June 19, 2021 Google Doodle for Juneteenth. The first doodle for Juneteenth as a federal holiday.
This Doodle is the work of guest artist Rachelle Baker https://www.rachellebakerdraws.com/about
Here are some sketches of the Doodle in progress.
Here's background on the Doodle and a brief interview with the artist (this is from the Google Doodles page: https://www.google.com/doodles/juneteenth-2021
"Today’s Doodle, illustrated by Detroit-based guest artist Rachelle Baker, honors Juneteenth, an annual federal holiday celebrating the liberation of Black enslaved people in the United States. On this day in 1865, enslaved people in Galveston, Texas received news of the Emancipation Proclamation, an executive order that mandated the end of slavery in Confederate states during the American Civil War.
Despite its passage on January 1, 1863, the Emancipation Proclamation remained opposed for years by several states still under Confederate control. Texas represented the westernmost edge of the Confederate territories and was thus among the American regions with the least Union presence. It was in the Lone Star State’s port town of Galveston that some 1,800 Union troops finally arrived to establish Union authority on June 19, 1865.
Here, the now-famous “General Orders, Number 3” was dispatched, which proclaimed the end of slavery to over 250,000 Black Texans. Although this decree did not guarantee immediate independence or equality for Texas’s Black community, an unprecedented freedom and civil rights movement followed in its wake–the legacy of which persists today.
Today’s Doodle artwork celebrates joy within the Black community, as well as the perseverance foundational to this journey toward liberation. With each letter, the Doodle transitions from historical Juneteenth parades to modern-day traditions such as education through storytelling, outdoor gatherings with family and friends, and commemorative festivals and parades. These scenes of celebration and community are brightened by bluebonnets—the state flower of Texas—and forget-me-nots that are layered upon backgrounds of decorative ironwork commonly found on buildings throughout the southern states. This ironwork highlights the often forgotten contributions made by enslaved Black Americans and symbolizes their strength and resilience.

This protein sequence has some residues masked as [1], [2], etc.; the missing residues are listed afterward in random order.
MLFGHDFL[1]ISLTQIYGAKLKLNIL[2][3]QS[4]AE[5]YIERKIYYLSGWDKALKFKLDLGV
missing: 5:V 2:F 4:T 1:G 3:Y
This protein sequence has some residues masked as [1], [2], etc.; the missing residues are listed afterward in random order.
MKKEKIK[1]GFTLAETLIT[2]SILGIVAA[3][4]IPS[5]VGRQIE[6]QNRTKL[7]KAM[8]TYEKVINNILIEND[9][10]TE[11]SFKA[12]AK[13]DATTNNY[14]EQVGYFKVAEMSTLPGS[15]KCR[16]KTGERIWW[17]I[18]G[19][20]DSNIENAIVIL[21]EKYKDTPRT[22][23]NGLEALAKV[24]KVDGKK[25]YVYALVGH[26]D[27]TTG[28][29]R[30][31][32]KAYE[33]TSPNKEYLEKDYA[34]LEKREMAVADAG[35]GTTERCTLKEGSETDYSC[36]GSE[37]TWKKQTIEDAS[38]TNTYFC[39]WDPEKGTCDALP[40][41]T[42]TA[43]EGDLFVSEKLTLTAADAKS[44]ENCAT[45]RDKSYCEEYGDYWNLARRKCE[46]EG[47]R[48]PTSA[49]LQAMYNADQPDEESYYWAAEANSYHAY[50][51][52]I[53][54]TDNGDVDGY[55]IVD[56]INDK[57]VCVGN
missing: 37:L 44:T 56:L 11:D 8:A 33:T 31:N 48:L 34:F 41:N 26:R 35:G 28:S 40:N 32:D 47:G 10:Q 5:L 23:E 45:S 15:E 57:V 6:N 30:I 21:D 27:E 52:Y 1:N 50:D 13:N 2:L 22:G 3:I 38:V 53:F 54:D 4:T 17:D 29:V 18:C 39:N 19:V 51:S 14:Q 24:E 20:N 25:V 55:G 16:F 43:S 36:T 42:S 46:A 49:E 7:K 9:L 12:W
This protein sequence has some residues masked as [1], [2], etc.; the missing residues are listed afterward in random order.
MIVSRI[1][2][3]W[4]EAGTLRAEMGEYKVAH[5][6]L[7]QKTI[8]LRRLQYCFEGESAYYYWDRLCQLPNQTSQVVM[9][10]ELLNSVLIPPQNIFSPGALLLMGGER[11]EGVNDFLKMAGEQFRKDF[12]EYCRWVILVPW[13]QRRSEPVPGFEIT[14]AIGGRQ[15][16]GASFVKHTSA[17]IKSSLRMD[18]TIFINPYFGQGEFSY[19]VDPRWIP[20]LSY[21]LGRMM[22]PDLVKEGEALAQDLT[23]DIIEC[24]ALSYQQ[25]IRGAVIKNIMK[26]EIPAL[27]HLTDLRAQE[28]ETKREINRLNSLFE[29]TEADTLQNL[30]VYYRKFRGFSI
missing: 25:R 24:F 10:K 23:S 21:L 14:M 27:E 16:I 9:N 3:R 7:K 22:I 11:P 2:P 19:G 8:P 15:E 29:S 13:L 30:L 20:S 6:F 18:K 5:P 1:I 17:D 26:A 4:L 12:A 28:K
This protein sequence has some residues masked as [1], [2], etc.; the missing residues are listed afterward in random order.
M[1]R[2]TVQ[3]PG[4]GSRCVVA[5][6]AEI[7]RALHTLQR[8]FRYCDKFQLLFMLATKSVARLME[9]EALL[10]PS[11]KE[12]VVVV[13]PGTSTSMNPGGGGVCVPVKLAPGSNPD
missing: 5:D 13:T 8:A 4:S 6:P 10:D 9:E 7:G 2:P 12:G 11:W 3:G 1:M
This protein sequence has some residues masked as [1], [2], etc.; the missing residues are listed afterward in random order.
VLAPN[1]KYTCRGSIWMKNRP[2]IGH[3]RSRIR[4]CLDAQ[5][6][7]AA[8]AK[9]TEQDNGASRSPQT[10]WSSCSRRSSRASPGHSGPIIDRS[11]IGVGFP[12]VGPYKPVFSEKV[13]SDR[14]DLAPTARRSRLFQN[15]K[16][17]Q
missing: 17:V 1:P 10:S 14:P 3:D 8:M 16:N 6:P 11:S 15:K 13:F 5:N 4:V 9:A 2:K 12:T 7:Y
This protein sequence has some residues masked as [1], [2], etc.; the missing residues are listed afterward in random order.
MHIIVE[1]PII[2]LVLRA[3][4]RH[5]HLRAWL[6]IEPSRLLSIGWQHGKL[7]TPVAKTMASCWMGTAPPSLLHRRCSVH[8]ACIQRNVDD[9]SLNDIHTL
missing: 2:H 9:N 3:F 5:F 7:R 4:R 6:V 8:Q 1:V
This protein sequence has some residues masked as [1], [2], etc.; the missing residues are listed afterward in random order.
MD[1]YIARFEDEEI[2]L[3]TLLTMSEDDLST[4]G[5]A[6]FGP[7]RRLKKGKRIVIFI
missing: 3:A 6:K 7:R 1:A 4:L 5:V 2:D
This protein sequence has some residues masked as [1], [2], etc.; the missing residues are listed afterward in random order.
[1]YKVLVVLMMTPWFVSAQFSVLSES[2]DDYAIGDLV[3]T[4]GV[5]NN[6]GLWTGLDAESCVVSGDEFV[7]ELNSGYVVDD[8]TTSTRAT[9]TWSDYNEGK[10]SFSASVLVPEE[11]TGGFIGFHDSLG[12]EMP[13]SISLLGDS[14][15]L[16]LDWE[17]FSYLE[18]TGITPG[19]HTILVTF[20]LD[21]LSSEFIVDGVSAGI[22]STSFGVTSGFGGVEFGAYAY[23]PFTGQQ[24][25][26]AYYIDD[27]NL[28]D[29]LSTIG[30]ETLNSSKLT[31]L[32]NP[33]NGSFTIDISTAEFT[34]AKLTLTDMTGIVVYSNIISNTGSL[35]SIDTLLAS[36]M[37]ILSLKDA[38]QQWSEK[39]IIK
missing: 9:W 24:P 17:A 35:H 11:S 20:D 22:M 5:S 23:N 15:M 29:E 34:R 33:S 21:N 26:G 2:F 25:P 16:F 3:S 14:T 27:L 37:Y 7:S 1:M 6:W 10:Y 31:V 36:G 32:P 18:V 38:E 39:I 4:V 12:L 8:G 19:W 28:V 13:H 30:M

While Juneteenth recognizes over a century and a half of progress, it also reminds Americans to continue to build a more equitable and unified nation.
Guest Artist Q&A with Rachelle Baker
Today’s Doodle was illustrated by Detroit-based guest artist Rachelle Baker. Below, she shares her thoughts behind the making of this Doodle:
Q. What was your creative process for this Doodle artwork?
A. I looked at tons of photos and art illustrating some of the first ever Juneteenth celebration, as well as celebrations, parades, and festivities from recent years. I also read about specific symbols, foods, colors, and activities that were and continue to be important in celebrating and commemorating this holiday.
Q. Did you draw inspiration from anything in particular for this Doodle?
A. I was inspired by family photo albums (and my family getting together for special occasions to celebrate each other), intaglio prints, and illuminated letters."
More on the Juneteenth 2020 doodle....
There are many posts here on the blog about the artists behind Google Doodles. See all the links in this post: https://stuartngbooks.blogspot.com/2014/05/google-doodle-mystery-artist-with-links.html